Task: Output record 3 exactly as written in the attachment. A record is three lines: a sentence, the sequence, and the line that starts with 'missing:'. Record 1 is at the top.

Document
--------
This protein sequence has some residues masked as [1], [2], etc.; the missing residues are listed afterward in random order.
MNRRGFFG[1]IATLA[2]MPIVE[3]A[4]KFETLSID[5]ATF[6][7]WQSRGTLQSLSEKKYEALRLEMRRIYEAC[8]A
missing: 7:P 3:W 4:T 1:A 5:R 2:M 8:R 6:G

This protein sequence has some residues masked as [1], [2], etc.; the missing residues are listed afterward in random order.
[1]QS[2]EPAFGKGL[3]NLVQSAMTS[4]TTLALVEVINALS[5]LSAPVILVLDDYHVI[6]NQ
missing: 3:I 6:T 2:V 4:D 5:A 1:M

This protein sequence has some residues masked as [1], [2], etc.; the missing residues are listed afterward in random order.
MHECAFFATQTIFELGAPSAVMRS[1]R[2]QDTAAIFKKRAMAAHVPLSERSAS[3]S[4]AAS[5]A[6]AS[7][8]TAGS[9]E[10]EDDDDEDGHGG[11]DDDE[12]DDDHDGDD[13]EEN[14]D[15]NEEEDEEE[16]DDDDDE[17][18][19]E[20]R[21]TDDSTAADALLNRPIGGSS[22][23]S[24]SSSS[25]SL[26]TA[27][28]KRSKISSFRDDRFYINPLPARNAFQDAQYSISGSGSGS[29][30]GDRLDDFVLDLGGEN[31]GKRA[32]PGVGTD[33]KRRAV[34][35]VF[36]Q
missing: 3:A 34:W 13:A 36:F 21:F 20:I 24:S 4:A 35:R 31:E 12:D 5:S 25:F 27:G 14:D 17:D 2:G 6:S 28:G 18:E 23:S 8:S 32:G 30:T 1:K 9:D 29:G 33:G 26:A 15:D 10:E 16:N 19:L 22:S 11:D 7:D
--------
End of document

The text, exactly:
This protein sequence has some residues masked as [1], [2], etc.; the missing residues are listed afterward in random order.
MHECAFFATQTIFELGAPSAVMRS[1]R[2]QDTAAIFKKRAMAAHVPLSERSAS[3]S[4]AAS[5]A[6]AS[7][8]TAGS[9]E[10]EDDDDEDGHGG[11]DDDE[12]DDDHDGDD[13]EEN[14]D[15]NEEEDEEE[16]DDDDDE[17][18][19]E[20]R[21]TDDSTAADALLNRPIGGSS[22][23]S[24]SSSS[25]SL[26]TA[27][28]KRSKISSFRDDRFYINPLPARNAFQDAQYSISGSGSGS[29][30]GDRLDDFVLDLGGEN[31]GKRA[32]PGVGTD[33]KRRAV[34][35]VF[36]Q
missing: 3:A 34:W 13:A 36:F 21:F 20:I 24:S 4:A 35:R 31:E 12:D 5:S 25:F 27:G 14:D 17:D 2:G 6:S 28:G 18:E 23:S 8:S 32:G 30:T 1:K 9:D 29:G 33:G 26:A 15:D 10:E 16:N 19:L 22:S 11:D 7:D